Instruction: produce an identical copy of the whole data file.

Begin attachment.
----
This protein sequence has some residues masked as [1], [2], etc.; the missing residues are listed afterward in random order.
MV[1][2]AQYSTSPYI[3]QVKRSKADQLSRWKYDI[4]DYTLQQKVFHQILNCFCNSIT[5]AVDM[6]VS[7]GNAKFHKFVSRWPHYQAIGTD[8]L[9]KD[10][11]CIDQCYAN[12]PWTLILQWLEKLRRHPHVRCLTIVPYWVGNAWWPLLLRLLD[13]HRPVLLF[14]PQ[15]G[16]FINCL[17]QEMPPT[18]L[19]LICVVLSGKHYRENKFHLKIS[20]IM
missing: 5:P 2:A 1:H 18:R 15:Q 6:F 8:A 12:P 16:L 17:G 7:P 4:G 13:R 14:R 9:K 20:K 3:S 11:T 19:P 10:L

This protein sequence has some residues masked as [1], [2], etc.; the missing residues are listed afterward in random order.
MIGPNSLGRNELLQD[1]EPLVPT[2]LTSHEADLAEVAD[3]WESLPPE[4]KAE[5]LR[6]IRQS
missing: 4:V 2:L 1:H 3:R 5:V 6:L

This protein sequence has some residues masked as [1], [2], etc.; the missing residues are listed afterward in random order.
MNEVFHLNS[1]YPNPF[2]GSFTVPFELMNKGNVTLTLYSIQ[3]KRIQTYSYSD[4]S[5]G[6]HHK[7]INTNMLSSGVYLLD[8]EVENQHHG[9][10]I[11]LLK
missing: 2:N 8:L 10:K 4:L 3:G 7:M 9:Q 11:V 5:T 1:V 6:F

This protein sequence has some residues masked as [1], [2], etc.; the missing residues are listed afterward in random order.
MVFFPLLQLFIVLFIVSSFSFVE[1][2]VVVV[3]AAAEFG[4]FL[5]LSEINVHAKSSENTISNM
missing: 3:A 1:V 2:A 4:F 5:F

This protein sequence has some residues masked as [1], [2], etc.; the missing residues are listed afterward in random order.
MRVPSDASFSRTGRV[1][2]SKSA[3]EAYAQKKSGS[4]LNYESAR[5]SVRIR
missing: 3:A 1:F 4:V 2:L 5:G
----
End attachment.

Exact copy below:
This protein sequence has some residues masked as [1], [2], etc.; the missing residues are listed afterward in random order.
MV[1][2]AQYSTSPYI[3]QVKRSKADQLSRWKYDI[4]DYTLQQKVFHQILNCFCNSIT[5]AVDM[6]VS[7]GNAKFHKFVSRWPHYQAIGTD[8]L[9]KD[10][11]CIDQCYAN[12]PWTLILQWLEKLRRHPHVRCLTIVPYWVGNAWWPLLLRLLD[13]HRPVLLF[14]PQ[15]G[16]FINCL[17]QEMPPT[18]L[19]LICVVLSGKHYRENKFHLKIS[20]IM
missing: 5:P 2:A 1:H 18:R 15:Q 6:F 8:A 12:P 16:L 17:G 7:P 4:G 13:R 14:R 9:K 20:K 3:S 11:T 19:P 10:L

This protein sequence has some residues masked as [1], [2], etc.; the missing residues are listed afterward in random order.
MIGPNSLGRNELLQD[1]EPLVPT[2]LTSHEADLAEVAD[3]WESLPPE[4]KAE[5]LR[6]IRQS
missing: 4:V 2:L 1:H 3:R 5:V 6:L

This protein sequence has some residues masked as [1], [2], etc.; the missing residues are listed afterward in random order.
MNEVFHLNS[1]YPNPF[2]GSFTVPFELMNKGNVTLTLYSIQ[3]KRIQTYSYSD[4]S[5]G[6]HHK[7]INTNMLSSGVYLLD[8]EVENQHHG[9][10]I[11]LLK
missing: 2:N 8:L 10:K 4:L 3:G 7:M 9:Q 11:V 5:T 1:V 6:F

This protein sequence has some residues masked as [1], [2], etc.; the missing residues are listed afterward in random order.
MVFFPLLQLFIVLFIVSSFSFVE[1][2]VVVV[3]AAAEFG[4]FL[5]LSEINVHAKSSENTISNM
missing: 3:A 1:V 2:A 4:F 5:F

This protein sequence has some residues masked as [1], [2], etc.; the missing residues are listed afterward in random order.
MRVPSDASFSRTGRV[1][2]SKSA[3]EAYAQKKSGS[4]LNYESAR[5]SVRIR
missing: 3:A 1:F 4:V 2:L 5:G